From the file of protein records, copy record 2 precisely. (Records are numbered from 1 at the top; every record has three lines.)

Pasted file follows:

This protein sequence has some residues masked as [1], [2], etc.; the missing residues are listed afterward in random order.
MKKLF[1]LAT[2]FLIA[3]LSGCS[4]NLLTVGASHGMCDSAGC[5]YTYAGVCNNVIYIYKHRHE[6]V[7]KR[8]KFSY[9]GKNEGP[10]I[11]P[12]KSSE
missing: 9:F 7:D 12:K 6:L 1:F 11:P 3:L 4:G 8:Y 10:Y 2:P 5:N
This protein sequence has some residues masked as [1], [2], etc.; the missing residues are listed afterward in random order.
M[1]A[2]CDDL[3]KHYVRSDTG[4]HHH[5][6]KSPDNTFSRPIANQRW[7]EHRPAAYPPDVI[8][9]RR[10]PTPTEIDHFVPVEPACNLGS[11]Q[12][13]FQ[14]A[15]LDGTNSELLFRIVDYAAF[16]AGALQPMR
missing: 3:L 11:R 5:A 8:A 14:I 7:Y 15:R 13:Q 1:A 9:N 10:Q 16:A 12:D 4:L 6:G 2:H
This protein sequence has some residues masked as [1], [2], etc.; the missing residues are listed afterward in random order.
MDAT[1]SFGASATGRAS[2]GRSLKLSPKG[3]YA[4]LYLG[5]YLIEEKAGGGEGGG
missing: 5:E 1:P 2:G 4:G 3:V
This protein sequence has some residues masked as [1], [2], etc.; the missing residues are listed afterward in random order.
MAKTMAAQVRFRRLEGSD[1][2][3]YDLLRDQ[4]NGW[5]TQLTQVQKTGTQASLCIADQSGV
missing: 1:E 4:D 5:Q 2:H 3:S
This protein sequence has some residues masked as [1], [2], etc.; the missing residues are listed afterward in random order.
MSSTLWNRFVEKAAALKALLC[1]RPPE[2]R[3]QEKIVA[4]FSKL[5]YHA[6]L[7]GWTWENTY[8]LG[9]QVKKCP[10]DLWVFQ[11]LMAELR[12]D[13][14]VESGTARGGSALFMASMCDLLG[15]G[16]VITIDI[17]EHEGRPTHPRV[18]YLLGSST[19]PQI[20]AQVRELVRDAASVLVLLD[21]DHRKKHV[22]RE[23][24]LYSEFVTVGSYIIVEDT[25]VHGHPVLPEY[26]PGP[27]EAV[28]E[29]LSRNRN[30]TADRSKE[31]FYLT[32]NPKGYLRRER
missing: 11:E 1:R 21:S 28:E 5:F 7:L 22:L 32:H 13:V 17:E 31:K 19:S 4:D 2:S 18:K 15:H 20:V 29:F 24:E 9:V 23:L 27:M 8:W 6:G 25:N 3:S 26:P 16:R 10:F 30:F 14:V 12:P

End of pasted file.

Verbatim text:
This protein sequence has some residues masked as [1], [2], etc.; the missing residues are listed afterward in random order.
M[1]A[2]CDDL[3]KHYVRSDTG[4]HHH[5][6]KSPDNTFSRPIANQRW[7]EHRPAAYPPDVI[8][9]RR[10]PTPTEIDHFVPVEPACNLGS[11]Q[12][13]FQ[14]A[15]LDGTNSELLFRIVDYAAF[16]AGALQPMR
missing: 3:L 11:R 5:A 8:A 14:I 7:Y 15:R 13:Q 1:A 9:N 10:Q 16:A 12:D 4:L 6:G 2:H